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Jacques Guillot, Guillaume Le Loch, Pascal Arné, Françoise Féménia, René Chermette Avianaspergillosis UMR INRA, AFSSA, ENVA, UPVM 956, Biologie Moléculaire.

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Presentation on theme: "Jacques Guillot, Guillaume Le Loch, Pascal Arné, Françoise Féménia, René Chermette Avianaspergillosis UMR INRA, AFSSA, ENVA, UPVM 956, Biologie Moléculaire."— Presentation transcript:

1 Jacques Guillot, Guillaume Le Loch, Pascal Arné, Françoise Féménia, René Chermette Avianaspergillosis UMR INRA, AFSSA, ENVA, UPVM 956, Biologie Moléculaire et Immunologie Parasitaires et Fongiques, Ecole Nationale Vétérinaire dAlfort, 94704 Maisons-Alfort Cedex, France

2 Introduction Aspergillosis is considered as one of the most important infectious diseases in birds early 1800s: first observations early 1800s: first observations scaup duck, jay, bullfinch, bustard and several swans 1898: first cases in turkey poults (Lignières & Petit in France) 1898: first cases in turkey poults (Lignières & Petit in France) Since then, cases in a very wide range of avian species… Since then, cases in a very wide range of avian species…

3 5 key questions… Why are birds more susceptible than mammals ? In which circumstances does aspergillosis occur in birds ? Is it possible to make an early diagnosis in birds ? Is it possible to treat or prevent avian aspergillosis ? What do the main clinical signs and lesions look like ?

4 Susceptibility of birds Birds are much more susceptible to aspergillosis than mammalian species Environmental contamination by Aspergillus spp. Environmental contamination by Aspergillus spp.

5 Susceptibility of birds Environmental contamination by Aspergillus spp. Environmental contamination by Aspergillus spp. Avian anatomy and physiology Avian anatomy and physiology 40-43°C40-43°C Birds are much more susceptible to aspergillosis than mammalian species lungs / air sacs

6 Susceptibility of birds Environmental contamination by Aspergillus spp. Environmental contamination by Aspergillus spp. Avian anatomy and physiology Avian anatomy and physiology Avian immunology Avian immunology Lack of resident macrophages in airways and air sacs Heterophils without peroxydation Birds are much more susceptible to aspergillosis than mammalian species

7 Epidemiology Aspergillus fumigatus / Aspergillus flavus, Aspergillus niger… Overgrowth Specific virulence factors ? humidity, dampness drying period …

8 Epidemiology a 600 m 2 confinement building in the Center of France a 600 m 2 confinement building in the Center of France a flock comprising 4500 turkeys a flock comprising 4500 turkeys females slaughtered at the age of 12 w and males at the age of 16 w females slaughtered at the age of 12 w and males at the age of 16 w Genotyping of environmental and clinical A. fumigatus isolates (2 microsatellite markers) Bart-Delabesse et al. J. Clin. Microbiol. 1998 An epidemiological survey was conducted in France

9 Epidemiology Lair-Fulleringer et al. Poultry Science 2006

10 Epidemiology 5 males 5 females 10 healthy chicks, 23 isolates, 1 unique genotype Lair-Fulleringer et al. J. Clin. Microbiol. 2003

11 Epidemiology 9 healthy turkeys, 55 isolates, 17 genotypes Lair-Fulleringer et al. J. Clin. Microbiol. 2003

12 Epidemiology 2 carcass condemnations, 36 isolates, 2 genotypes Lair-Fulleringer et al. J. Clin. Microbiol. 2003

13 Epidemiology 362 air samples, 134 isolates 53 genotypes 16 week-sampling period Lair-Fulleringer et al. Poultry Science 2006

14 Epidemiology Aspergillus fumigatus / Aspergillus flavus, Aspergillus niger… Overgrowth Specific virulence factors ? Species Avian strains Avian strains Individual susceptibility ? Individual susceptibility ? Age Sex Stress Other micro-organisms Other micro-organisms Toxicosis Therapeutics captive environment handlingmigration… mycotoxins ? corticosteroids turkeys, quails, raptors, penguins, parrots, waterfowl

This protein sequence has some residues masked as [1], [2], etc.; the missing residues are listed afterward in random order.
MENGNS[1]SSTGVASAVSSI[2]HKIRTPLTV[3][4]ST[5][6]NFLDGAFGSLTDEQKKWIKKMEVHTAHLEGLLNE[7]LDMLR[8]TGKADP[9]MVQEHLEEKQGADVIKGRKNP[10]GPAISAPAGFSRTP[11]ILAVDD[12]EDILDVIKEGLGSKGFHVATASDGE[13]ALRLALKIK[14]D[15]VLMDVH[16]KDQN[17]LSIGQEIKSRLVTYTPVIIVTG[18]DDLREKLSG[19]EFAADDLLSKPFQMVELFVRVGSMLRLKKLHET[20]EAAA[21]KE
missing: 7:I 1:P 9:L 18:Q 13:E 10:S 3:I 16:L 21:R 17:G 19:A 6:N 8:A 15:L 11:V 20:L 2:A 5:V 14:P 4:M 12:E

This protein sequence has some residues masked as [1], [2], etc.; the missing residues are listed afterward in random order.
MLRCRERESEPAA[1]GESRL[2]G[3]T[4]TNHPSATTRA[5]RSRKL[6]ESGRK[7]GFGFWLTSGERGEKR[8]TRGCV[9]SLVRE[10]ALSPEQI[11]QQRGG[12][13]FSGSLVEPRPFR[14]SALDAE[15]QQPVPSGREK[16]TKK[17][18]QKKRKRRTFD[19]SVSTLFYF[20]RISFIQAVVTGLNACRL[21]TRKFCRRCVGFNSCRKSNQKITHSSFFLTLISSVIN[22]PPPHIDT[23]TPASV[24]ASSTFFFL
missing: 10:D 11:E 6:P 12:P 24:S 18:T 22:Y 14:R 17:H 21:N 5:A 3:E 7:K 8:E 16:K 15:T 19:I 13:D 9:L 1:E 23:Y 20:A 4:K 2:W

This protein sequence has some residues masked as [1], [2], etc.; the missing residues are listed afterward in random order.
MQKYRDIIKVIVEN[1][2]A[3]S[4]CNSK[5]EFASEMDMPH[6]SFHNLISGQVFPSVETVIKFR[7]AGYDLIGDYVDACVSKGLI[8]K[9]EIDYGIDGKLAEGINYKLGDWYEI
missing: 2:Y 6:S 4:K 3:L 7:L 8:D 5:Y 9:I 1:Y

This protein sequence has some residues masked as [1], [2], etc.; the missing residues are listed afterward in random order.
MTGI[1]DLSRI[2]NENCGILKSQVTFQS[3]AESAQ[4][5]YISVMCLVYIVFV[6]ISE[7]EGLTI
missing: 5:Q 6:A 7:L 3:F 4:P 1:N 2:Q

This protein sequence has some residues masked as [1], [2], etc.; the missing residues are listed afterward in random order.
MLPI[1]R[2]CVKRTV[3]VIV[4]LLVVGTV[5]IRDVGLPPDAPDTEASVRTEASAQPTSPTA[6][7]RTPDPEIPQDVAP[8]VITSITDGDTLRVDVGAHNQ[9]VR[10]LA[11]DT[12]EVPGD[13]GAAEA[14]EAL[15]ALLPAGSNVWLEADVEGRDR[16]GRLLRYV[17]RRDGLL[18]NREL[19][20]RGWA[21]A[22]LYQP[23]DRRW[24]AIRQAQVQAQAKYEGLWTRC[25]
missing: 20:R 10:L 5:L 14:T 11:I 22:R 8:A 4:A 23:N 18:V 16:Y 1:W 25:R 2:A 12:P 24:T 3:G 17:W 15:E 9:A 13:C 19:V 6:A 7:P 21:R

15 Clinical signs and lesions Different avian species Different epidemiological situations Different avian species Different epidemiological situations Many clinical signs Acute aspergillosis = inappetance, depression, polydipsia, polyuria, dyspnoea, cyanosis = sometimes, sudden death without any signs Acute aspergillosis = inappetance, depression, polydipsia, polyuria, dyspnoea, cyanosis = sometimes, sudden death without any signs Chronic aspergillosis = signs are dependent on the area of invasion change in voice respiratory stridor exercice intolerance ataxia, torticollis, seizures conjunctivitis, keratitis beak malformation… Chronic aspergillosis = signs are dependent on the area of invasion change in voice respiratory stridor exercice intolerance ataxia, torticollis, seizures conjunctivitis, keratitis beak malformation… fatal evolution

16 Clinical signs and lesions ENVA Kaminski et al. air sacculitis Aspergillosis of eggs ENVA

17 Clinical signs and lesions Chute pneumonia meningo- encephalitis Séguin arthritis Séguin uveitis Séguin

18 Diagnosis Falcons, parrots, wild birds in zoological or rehabilitation centers Clinical signs Epidemiology RadiologyEndoscopy Hematology Serology Biochemistry Electrophoresis Mycological culture PCR ? Cytology, histology

19 Diagnosis Clinical signs Epidemiology Radiology Endoscopy Hematology Serology Juliet Joseph, Abu Dhabi Falcon Research Hospital Falcons, parrots, wild birds in zoological or rehabilitation centers Biochemistry Electrophoresis Mycological culture PCR ? Cytology, histology

20 Hematology Diagnosis Clinical signs Epidemiology Radiology Endoscopy Serology Falcons, parrots, wild birds in zoological or rehabilitation centers Biochemistry Electrophoresis Mycological culture PCR ? Cytology, histology a promising approach ?

21 Diagnosis Serology Immunologically, birds respond to Aspergillus infection in the same way as mammals and a type I response appears most beneficial Immunologically, birds respond to Aspergillus infection in the same way as mammals and a type I response appears most beneficial Birds also respond with specific antibody production similar in its kinetics to mammals Birds also respond with specific antibody production similar in its kinetics to mammals Serological tests that may be used in birds include the detection of specific antibodies or fungal antigens Serological tests that may be used in birds include the detection of specific antibodies or fungal antigens